B2.2-trillion irrigation projects proposed
published : 13 Jun 2015 at 16:38
writer: Online Reporters
The Royal Irrigation Department has come up with two 20-year projects worth 2.2 trillion baht to provide water to farmland in the Northeast and to fill Bhumibol Dam.
The two projects will be submitted to Agriculture and Cooperatives Minister Pitipong Phuengboon Na Ayudhaya for consideration next week. If approved, they will be tabled for cabinet approval, according to Somkiat Prachamwong, director of the department's project management office.
The Bhumibol Dam project involves adding 2 billion square metres of water to the 51-year-old dam in Tak province.
The Mekong, Loei, Chee and Moon project brings an additional 40 billion sq m of water to the Northeast.
Based on estimates, a larger population and urban sprawl will lead water shortages within 10 years.
"Thailand may have abundant rainfall but we lack the ability to store it," he said.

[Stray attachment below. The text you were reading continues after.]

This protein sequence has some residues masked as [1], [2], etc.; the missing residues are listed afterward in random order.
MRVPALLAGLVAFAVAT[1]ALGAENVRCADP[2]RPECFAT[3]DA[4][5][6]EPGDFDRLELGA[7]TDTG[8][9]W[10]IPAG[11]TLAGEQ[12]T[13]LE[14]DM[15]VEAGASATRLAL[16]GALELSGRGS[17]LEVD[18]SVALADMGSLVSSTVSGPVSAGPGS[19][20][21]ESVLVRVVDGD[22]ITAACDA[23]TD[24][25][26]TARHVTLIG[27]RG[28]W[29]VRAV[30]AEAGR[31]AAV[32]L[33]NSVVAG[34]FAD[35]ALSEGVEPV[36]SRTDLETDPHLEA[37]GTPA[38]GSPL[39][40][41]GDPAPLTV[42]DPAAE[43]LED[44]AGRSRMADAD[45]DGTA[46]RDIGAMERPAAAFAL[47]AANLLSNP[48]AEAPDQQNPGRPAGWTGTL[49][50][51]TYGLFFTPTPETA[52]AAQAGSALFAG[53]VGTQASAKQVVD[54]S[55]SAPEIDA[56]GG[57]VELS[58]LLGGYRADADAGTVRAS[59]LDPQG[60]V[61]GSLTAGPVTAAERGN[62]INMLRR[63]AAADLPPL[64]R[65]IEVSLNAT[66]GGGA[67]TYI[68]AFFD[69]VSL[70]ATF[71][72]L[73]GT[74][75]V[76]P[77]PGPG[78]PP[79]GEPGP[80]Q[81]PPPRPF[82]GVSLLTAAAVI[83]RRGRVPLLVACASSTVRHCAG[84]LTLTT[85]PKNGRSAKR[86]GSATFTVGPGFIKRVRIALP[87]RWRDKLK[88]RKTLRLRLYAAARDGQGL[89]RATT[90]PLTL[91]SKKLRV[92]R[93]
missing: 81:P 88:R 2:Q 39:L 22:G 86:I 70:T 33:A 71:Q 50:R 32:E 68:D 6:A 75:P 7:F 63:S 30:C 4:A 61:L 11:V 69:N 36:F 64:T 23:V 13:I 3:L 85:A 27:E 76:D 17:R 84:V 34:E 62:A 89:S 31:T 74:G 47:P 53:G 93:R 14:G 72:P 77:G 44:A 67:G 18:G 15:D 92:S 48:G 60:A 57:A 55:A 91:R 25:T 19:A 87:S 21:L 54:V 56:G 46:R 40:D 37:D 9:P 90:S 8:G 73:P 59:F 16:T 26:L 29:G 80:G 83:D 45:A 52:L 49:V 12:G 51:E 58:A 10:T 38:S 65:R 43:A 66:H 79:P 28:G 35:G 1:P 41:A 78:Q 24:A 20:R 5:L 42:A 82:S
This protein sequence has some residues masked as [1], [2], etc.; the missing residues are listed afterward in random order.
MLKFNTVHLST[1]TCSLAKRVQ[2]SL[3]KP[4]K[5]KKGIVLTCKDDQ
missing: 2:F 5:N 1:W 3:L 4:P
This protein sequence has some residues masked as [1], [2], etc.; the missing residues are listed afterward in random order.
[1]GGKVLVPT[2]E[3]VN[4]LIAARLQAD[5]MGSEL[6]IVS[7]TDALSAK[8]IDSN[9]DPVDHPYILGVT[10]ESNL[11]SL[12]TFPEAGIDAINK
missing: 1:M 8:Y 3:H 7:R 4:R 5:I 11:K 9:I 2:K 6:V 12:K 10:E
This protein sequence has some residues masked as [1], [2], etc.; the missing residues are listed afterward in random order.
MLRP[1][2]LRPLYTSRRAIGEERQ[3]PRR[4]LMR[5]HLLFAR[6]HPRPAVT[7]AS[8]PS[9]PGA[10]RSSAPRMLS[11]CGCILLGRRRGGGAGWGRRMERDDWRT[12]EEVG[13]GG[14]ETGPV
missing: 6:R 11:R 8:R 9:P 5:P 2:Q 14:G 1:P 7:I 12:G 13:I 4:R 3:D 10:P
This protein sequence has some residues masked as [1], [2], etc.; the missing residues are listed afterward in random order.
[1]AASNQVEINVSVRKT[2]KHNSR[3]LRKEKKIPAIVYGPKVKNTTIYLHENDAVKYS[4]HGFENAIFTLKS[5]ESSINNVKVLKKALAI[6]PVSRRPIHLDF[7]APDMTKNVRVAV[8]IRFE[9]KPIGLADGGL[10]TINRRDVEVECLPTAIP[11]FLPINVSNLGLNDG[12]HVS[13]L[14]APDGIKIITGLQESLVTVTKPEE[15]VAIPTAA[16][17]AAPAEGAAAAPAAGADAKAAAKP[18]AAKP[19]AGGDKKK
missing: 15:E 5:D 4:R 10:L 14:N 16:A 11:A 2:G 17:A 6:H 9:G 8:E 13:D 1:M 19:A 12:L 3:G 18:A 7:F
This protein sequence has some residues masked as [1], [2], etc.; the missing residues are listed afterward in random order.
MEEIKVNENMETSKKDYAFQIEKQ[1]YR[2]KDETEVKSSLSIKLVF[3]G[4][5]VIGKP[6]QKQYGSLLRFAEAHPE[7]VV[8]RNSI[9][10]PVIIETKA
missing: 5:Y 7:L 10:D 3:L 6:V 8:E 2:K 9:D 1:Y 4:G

Both projects are considered an emergency and the department was told to take action so they can be implemented in this government.
The two projects require an additional of 28 billion baht from fiscal 2015 and 2016 budgets, of which 30 billion baht each was already set aside to water management. They will bring the total water-management budget in the two fiscal years to 100 billion baht.
Both projects will pump water from the North and the Northeast to be stored in a circulating pipeline system.
In the Mekong, Loei, Chee and Moon project, water in Loei will be pumped for usage in Isan through 10-metre-wide pipelines of 50 kilometres and 80km in length.
The 100-billion-baht first phase, to be implemented in 2015-16, will increase irrigated farmland area in the region by 30 million rai. There will be enough water for industrial use and other services, including tourism.
"Once completed, many jobs will be increased and Isan people will no longer need to seek jobs in large cities," Mr Somkiat said.
In 2014, the average rainfall was 285.23 billion sq m but storage capacity was 102.14 billion compared to demand of 151.75 billion, leaving 49.61 billion unsupplied.
In 2027, the rainfall was projected to be on par with 2014 but demand will shoot up to 156.82 billion sq m compared to the storage capacity of 111.62 billion.